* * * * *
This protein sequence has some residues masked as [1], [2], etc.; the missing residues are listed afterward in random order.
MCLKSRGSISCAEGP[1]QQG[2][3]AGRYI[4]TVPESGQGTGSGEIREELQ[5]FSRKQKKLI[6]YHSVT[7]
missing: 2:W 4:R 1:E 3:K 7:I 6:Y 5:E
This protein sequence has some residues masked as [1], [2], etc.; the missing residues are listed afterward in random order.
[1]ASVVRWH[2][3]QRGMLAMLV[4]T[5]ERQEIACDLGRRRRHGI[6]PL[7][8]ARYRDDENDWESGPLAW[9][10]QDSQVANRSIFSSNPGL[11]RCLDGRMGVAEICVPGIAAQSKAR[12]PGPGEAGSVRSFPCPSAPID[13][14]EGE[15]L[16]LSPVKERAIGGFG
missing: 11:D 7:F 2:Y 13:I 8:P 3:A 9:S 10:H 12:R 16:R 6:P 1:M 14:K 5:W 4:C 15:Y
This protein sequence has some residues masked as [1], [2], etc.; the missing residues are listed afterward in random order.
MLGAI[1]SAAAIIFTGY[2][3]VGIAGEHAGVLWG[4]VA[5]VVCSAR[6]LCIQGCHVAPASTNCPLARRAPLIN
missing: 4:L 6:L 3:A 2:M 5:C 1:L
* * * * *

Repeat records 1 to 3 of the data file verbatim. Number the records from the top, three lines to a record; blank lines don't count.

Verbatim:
This protein sequence has some residues masked as [1], [2], etc.; the missing residues are listed afterward in random order.
MCLKSRGSISCAEGP[1]QQG[2][3]AGRYI[4]TVPESGQGTGSGEIREELQ[5]FSRKQKKLI[6]YHSVT[7]
missing: 2:W 4:R 1:E 3:K 7:I 6:Y 5:E
This protein sequence has some residues masked as [1], [2], etc.; the missing residues are listed afterward in random order.
[1]ASVVRWH[2][3]QRGMLAMLV[4]T[5]ERQEIACDLGRRRRHGI[6]PL[7][8]ARYRDDENDWESGPLAW[9][10]QDSQVANRSIFSSNPGL[11]RCLDGRMGVAEICVPGIAAQSKAR[12]PGPGEAGSVRSFPCPSAPID[13][14]EGE[15]L[16]LSPVKERAIGGFG
missing: 11:D 7:F 2:Y 13:I 8:P 3:A 9:S 10:H 12:R 16:R 6:P 1:M 14:K 5:W 4:C 15:Y
This protein sequence has some residues masked as [1], [2], etc.; the missing residues are listed afterward in random order.
MLGAI[1]SAAAIIFTGY[2][3]VGIAGEHAGVLWG[4]VA[5]VVCSAR[6]LCIQGCHVAPASTNCPLARRAPLIN
missing: 4:L 6:L 3:A 2:M 5:C 1:L